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England Gotoarrow.png Middlesex Gotoarrow.png Middlesex Parishes Gotoarrow.png Aldersgate Street Chapel

Aldersgate Street Chapel, Middlesex family history and genealogy research page. Guide to parish registers, transcripts, census records, birth records, marriage records, and death records.

Contents

Chapel History

Alexandra Park, recreation grounds, NE. Middlesex, 6 miles N. of London.[1]


Aldersgate Street Chapel, or otherwise known as Bishop's Chapel was the residence of the Bishop of London's Chapel with his chambers at London House next door. It was built from the eighteenth century and was used because it was a more convenient place for the Bishop to conduct his affairs being closer to St Paul's Cathedral than his official residence at Fulham Palace.

The Bishop of London originally had responsibility for the church in the British colonies in North America, although after the American Revolution of 1776 all that remained under his jurisdiction were the British West Indies Islands.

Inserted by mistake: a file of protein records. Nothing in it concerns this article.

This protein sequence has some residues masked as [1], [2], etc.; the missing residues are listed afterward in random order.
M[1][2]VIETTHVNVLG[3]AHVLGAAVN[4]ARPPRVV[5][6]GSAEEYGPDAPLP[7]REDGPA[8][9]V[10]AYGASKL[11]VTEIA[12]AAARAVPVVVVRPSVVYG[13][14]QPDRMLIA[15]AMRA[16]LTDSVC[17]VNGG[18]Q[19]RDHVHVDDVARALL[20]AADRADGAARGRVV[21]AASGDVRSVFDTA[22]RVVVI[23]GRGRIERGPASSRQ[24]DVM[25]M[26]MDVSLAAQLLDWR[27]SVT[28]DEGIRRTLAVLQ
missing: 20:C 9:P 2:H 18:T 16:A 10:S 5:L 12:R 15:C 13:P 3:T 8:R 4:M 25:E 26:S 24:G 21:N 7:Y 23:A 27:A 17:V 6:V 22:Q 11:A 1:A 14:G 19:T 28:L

Aldersgate was one of the four original gates of London, and formed the extreme corner to the north. It was anciently called "Leyrestow. Aldersgate Street,is dear to business men for its Post Office.[2]

Resources

Civil Registration

Birth, marriages and deaths were kept by the government, from July 1837 to the present day. The civil registration article tells more about these records. There are several Internet sites with name lists or indexes. A popular site is FreeBMD.

Church records

To find the names of the neighbouring parishes, use England Jurisdictions 1851. In this site, search for the name of the parish, click on the location "pin", click Options and click List contiguous parishes.


Census records

Probate records

Records of wills, administrations, inventories, indexes, etc. were filed by the court with jurisdiction over this parish. Go to Middlesex Probate Records to find the name of the court having primary jurisdiction. Scroll down in the article to the section Court Jurisdictions by Parish.

Maps and Gazetteers

Maps are a visual look at the locations in England. Gazetteers contain brief summaries about a place.

Websites

References

  1. John Bartholomew, Gazetteer of the British Isles, 1887. Date accessed: 24 Oct. 2013.
  2. Thornbury,W. Old and New London: Volume 2 (1878) Adapted. Date accessed: 13 December 2013.

 

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  • This page was last modified on 29 April 2014, at 05:09.
  • This page has been accessed 1,554 times.